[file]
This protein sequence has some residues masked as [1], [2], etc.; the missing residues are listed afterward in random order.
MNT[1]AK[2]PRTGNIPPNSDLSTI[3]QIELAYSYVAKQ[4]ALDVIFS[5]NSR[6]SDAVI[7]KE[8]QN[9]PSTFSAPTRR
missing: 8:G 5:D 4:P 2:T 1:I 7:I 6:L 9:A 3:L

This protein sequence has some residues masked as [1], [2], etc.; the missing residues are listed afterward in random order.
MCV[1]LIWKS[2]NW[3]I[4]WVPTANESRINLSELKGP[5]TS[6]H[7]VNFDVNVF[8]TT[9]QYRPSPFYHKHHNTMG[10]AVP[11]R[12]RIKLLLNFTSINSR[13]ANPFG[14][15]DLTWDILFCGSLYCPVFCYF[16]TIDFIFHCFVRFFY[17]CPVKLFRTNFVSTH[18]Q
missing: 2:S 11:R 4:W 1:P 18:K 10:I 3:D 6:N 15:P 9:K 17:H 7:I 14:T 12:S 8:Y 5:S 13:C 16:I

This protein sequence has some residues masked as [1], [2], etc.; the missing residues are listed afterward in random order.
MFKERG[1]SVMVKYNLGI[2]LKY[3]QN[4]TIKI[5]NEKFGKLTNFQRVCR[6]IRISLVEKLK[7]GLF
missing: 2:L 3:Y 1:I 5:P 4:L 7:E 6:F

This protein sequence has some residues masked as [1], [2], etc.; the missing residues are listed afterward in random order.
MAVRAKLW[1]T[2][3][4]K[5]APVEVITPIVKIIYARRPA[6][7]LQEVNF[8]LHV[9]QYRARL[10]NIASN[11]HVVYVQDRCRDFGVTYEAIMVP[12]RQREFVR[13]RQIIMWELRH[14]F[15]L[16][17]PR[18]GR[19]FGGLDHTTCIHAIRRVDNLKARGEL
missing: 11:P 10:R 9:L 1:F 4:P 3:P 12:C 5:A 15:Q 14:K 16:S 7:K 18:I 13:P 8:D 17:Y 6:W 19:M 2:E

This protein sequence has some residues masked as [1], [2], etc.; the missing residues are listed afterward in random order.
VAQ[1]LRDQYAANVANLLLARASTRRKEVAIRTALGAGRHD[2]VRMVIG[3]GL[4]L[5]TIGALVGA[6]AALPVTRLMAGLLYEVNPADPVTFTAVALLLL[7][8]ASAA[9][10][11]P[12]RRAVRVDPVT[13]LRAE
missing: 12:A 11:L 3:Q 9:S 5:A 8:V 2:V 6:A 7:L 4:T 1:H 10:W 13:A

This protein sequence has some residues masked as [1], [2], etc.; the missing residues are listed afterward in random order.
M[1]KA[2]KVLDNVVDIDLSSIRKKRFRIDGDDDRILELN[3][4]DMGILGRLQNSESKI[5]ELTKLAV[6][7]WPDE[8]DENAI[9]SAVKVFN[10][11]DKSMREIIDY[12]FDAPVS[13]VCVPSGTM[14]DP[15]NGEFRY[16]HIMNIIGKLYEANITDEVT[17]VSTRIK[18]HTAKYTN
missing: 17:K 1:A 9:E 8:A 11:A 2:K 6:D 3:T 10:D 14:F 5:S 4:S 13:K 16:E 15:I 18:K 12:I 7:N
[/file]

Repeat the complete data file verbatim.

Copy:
This protein sequence has some residues masked as [1], [2], etc.; the missing residues are listed afterward in random order.
MNT[1]AK[2]PRTGNIPPNSDLSTI[3]QIELAYSYVAKQ[4]ALDVIFS[5]NSR[6]SDAVI[7]KE[8]QN[9]PSTFSAPTRR
missing: 8:G 5:D 4:P 2:T 1:I 7:I 6:L 9:A 3:L

This protein sequence has some residues masked as [1], [2], etc.; the missing residues are listed afterward in random order.
MCV[1]LIWKS[2]NW[3]I[4]WVPTANESRINLSELKGP[5]TS[6]H[7]VNFDVNVF[8]TT[9]QYRPSPFYHKHHNTMG[10]AVP[11]R[12]RIKLLLNFTSINSR[13]ANPFG[14][15]DLTWDILFCGSLYCPVFCYF[16]TIDFIFHCFVRFFY[17]CPVKLFRTNFVSTH[18]Q
missing: 2:S 11:R 4:W 1:P 18:K 10:I 3:D 6:N 15:P 9:K 17:H 7:I 14:T 12:S 8:Y 5:S 13:C 16:I

This protein sequence has some residues masked as [1], [2], etc.; the missing residues are listed afterward in random order.
MFKERG[1]SVMVKYNLGI[2]LKY[3]QN[4]TIKI[5]NEKFGKLTNFQRVCR[6]IRISLVEKLK[7]GLF
missing: 2:L 3:Y 1:I 5:P 4:L 7:E 6:F

This protein sequence has some residues masked as [1], [2], etc.; the missing residues are listed afterward in random order.
MAVRAKLW[1]T[2][3][4]K[5]APVEVITPIVKIIYARRPA[6][7]LQEVNF[8]LHV[9]QYRARL[10]NIASN[11]HVVYVQDRCRDFGVTYEAIMVP[12]RQREFVR[13]RQIIMWELRH[14]F[15]L[16][17]PR[18]GR[19]FGGLDHTTCIHAIRRVDNLKARGEL
missing: 11:P 10:R 9:L 1:F 4:P 3:P 12:C 5:A 15:Q 14:K 16:S 7:K 18:I 13:P 8:D 17:Y 6:W 19:M 2:E

This protein sequence has some residues masked as [1], [2], etc.; the missing residues are listed afterward in random order.
VAQ[1]LRDQYAANVANLLLARASTRRKEVAIRTALGAGRHD[2]VRMVIG[3]GL[4]L[5]TIGALVGA[6]AALPVTRLMAGLLYEVNPADPVTFTAVALLLL[7][8]ASAA[9][10][11]P[12]RRAVRVDPVT[13]LRAE
missing: 12:A 11:L 3:Q 9:S 5:A 8:V 2:V 6:A 7:L 4:T 1:H 10:W 13:A

This protein sequence has some residues masked as [1], [2], etc.; the missing residues are listed afterward in random order.
M[1]KA[2]KVLDNVVDIDLSSIRKKRFRIDGDDDRILELN[3][4]DMGILGRLQNSESKI[5]ELTKLAV[6][7]WPDE[8]DENAI[9]SAVKVFN[10][11]DKSMREIIDY[12]FDAPVS[13]VCVPSGTM[14]DP[15]NGEFRY[16]HIMNIIGKLYEANITDEVT[17]VSTRIK[18]HTAKYTN
missing: 17:K 1:A 9:E 8:A 11:A 2:K 6:D 3:T 10:D 14:F 5:S 4:S 13:K 16:E 15:I 18:K 12:I 7:N